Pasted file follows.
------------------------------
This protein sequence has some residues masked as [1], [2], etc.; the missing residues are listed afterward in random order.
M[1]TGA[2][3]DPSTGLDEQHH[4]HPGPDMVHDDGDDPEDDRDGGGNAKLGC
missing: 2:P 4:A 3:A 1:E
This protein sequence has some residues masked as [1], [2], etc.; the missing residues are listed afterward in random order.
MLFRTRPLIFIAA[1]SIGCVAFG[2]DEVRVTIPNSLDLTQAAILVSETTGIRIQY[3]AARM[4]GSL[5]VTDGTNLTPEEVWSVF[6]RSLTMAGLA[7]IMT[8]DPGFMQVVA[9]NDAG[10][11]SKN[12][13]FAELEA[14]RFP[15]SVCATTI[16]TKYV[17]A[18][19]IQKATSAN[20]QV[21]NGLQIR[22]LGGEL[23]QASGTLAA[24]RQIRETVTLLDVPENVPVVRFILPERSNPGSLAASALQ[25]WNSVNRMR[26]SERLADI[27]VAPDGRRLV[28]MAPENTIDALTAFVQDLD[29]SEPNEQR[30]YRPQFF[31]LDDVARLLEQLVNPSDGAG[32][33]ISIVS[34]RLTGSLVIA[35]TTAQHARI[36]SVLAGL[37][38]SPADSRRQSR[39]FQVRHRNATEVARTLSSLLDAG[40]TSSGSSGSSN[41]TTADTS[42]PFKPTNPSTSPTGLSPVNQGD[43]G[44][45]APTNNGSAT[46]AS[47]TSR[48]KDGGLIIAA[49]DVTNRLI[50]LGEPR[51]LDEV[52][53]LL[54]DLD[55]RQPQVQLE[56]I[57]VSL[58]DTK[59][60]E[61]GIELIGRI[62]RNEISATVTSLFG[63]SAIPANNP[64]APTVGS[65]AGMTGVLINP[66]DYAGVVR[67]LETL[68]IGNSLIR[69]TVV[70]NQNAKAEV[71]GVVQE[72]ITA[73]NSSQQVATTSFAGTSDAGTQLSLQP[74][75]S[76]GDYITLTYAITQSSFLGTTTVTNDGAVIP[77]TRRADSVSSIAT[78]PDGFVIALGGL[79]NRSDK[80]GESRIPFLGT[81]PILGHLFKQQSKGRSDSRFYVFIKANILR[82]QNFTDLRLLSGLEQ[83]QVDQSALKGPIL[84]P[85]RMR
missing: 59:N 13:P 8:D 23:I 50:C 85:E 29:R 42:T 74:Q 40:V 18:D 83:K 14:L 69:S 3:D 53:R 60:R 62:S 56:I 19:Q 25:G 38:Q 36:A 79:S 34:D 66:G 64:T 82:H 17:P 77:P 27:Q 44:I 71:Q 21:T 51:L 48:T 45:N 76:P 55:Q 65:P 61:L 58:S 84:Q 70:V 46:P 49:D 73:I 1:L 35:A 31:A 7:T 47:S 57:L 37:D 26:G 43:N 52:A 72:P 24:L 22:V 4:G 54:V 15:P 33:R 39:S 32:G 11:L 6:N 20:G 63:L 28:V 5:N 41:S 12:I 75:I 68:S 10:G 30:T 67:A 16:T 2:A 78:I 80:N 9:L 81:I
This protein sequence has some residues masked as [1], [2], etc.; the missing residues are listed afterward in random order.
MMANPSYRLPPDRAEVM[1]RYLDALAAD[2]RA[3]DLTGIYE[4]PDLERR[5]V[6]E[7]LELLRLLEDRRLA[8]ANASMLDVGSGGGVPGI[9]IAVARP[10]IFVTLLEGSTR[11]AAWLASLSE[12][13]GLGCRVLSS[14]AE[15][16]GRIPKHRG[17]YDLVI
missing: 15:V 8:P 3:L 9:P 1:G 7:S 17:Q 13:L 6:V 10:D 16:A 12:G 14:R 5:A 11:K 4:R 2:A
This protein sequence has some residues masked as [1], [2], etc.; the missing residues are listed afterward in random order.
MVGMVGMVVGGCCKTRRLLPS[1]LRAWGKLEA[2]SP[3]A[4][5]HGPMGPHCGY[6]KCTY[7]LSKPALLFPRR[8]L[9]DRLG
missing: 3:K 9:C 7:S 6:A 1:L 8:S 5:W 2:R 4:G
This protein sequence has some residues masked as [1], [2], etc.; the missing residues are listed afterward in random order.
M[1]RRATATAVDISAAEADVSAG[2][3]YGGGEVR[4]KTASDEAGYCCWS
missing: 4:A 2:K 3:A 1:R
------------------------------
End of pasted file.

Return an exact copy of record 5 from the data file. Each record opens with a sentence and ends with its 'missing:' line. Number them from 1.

This protein sequence has some residues masked as [1], [2], etc.; the missing residues are listed afterward in random order.
M[1]RRATATAVDISAAEADVSAG[2][3]YGGGEVR[4]KTASDEAGYCCWS
missing: 4:A 2:K 3:A 1:R